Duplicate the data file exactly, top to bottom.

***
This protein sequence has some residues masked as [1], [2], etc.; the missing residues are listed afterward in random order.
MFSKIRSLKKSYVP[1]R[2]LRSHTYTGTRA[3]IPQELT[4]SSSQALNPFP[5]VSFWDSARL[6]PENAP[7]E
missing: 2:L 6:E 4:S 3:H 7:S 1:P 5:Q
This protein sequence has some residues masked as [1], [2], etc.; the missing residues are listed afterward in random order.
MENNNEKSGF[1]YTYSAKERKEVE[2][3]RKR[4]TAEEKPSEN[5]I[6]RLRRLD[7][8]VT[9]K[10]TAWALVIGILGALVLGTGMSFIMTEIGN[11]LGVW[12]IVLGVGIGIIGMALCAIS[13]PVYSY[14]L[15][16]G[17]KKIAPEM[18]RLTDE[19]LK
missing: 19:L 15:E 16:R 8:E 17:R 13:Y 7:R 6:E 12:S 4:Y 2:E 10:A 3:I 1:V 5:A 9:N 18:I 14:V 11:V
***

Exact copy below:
This protein sequence has some residues masked as [1], [2], etc.; the missing residues are listed afterward in random order.
MFSKIRSLKKSYVP[1]R[2]LRSHTYTGTRA[3]IPQELT[4]SSSQALNPFP[5]VSFWDSARL[6]PENAP[7]E
missing: 2:L 6:E 4:S 3:H 7:S 1:P 5:Q
This protein sequence has some residues masked as [1], [2], etc.; the missing residues are listed afterward in random order.
MENNNEKSGF[1]YTYSAKERKEVE[2][3]RKR[4]TAEEKPSEN[5]I[6]RLRRLD[7][8]VT[9]K[10]TAWALVIGILGALVLGTGMSFIMTEIGN[11]LGVW[12]IVLGVGIGIIGMALCAIS[13]PVYSY[14]L[15][16]G[17]KKIAPEM[18]RLTDE[19]LK
missing: 19:L 15:E 16:R 8:E 17:R 13:Y 7:R 6:E 12:S 4:Y 2:E 10:A 3:I 1:V 5:A 9:N 18:I 14:V 11:V